Conference Coverage

Canagliflozin linked to lower HbA1c levels in younger patients

 

Key clinical point: Placebo-subtracted differences in HbA1c were greater in patients under age 65 years versus patients age 65 years and older, while some cardiovascular, renal, and mortality outcomes varied by age group.

Major finding: Placebo-subtracted differences in HbA1c were greater in patients under 65 years versus patients 65 or older (-0.7% and -0.5%, respectively; P less than 0.0001).

Study details: A prespecified subset analysis of the 2 multicenter randomized controlled trials in the CANVAS Program (CANVAS and CANVAS-R studies) including more than 10,000 individuals with type 2 diabetes mellitus and either established CV disease or high risk for CV disease.

Disclosures: Dr. Ovalle reported disclosures related to Merck, AstraZeneca, Sanofi Pasteur, Novo Nordisk, GlaxoSmithKline, Janssen, Eli Lilly, Medtronic, Pfizer, and GI Dynamics, along with the National Institutes of Health and Juvenile Diabetes Research Foundation.

Source: Ovalle F, et al. AACE 2018, Abstract 233


 

REPORTING FROM AACE 2018

– The effects of canagliflozin on hemoglobin A1c levels were greater in participants under age 65 years in randomized clinical trials of the SGLT2 inhibitor, according to results of a prespecified subgroup analysis.

Some cardiovascular, renal, and mortality outcomes also varied by age group, according to the analysis of participants in the CANVAS (Canagliflozin Cardiovascular Assessment Study) program. Despite those differences, the effect of canagliflozin was generally consistent on other outcomes, such as body weight and blood pressure, in patient grouped into those aged less than 65 years and those aged 65 years and older, investigators reported at the annual meeting of the American Association of Clinical Endocrinologists.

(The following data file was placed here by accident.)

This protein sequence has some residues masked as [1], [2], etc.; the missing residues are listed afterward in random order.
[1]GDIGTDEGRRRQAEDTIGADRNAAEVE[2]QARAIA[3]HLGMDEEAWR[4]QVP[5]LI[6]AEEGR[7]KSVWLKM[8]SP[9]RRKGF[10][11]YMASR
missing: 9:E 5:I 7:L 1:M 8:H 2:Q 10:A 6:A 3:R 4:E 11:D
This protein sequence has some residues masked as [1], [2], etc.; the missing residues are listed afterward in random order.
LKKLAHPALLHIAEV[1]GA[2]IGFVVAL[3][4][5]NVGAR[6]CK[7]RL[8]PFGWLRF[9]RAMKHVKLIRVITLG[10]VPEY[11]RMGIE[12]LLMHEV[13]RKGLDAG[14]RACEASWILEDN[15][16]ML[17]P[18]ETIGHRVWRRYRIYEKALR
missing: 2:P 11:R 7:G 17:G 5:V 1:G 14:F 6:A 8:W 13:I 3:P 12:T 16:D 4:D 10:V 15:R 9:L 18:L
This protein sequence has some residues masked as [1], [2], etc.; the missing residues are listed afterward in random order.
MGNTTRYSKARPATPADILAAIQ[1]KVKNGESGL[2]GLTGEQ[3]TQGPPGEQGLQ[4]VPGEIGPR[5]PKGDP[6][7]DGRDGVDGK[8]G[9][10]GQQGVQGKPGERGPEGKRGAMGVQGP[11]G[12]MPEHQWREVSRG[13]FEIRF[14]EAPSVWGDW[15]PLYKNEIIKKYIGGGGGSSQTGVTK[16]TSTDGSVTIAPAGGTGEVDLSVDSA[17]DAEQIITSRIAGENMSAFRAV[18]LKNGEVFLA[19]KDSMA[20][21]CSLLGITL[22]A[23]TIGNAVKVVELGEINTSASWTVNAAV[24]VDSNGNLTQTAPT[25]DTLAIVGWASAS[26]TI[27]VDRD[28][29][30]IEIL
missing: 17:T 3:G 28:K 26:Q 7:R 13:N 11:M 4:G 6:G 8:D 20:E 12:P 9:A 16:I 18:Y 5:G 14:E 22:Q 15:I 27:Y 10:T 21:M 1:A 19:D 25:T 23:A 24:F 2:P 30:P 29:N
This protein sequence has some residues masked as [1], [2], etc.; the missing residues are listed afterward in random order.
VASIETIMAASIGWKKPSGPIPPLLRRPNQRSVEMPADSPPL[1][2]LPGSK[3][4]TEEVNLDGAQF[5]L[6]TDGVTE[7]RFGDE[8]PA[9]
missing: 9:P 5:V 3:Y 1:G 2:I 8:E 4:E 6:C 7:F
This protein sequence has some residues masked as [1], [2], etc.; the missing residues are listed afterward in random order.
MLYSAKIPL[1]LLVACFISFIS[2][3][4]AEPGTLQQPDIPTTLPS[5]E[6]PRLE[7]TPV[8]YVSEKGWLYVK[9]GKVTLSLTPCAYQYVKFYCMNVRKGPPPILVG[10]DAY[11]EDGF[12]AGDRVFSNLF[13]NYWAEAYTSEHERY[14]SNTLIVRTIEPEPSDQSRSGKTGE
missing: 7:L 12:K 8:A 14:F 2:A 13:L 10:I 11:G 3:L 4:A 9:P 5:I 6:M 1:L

Nonfatal MI, nonfatal stroke, and the composite of doubling of serum creatine, end-stage renal disease, or renal death were lower in study participants aged 65 and older on canagliflozin. Lower risks of cardiovascular death and all-cause mortality were seen in participants under age 65 years who were taking canagliflozin. However, “these results should be interpreted with caution given the large number of subgroup analyses performed,” wrote Fernando Ovalle, MD, director of the multidisciplinary comprehensive diabetes clinic at the University of Alabama at Birmingham, and his colleagues.

Canagliflozin was found to reduce risk of the composite endpoint of cardiovascular death, nonfatal myocardial infarction, or nonfatal stroke versus placebo in previously published results of the CANVAS study, which included individuals with type 2 diabetes mellitus who either had or were at high risk for having cardiovascular disease.

The two multicenter, randomized, controlled trials, CANVAS and CANVAS-R, included more than 10,000 patients. The subgroup analysis presented here at the AACE meeting included 5,578 patients aged less than 65 years (55%) and 4,564 patients aged 65 years or older (45%).

The subgroup analysis found that placebo-subtracted differences in HbA1c were greater in patients under 65 years than those in patients 65 or older (–0.7% and –0.5%, respectively; P less than .0001). However, there were no significant differences by age group in body weight changes, systolic blood pressure, or diastolic blood pressure.

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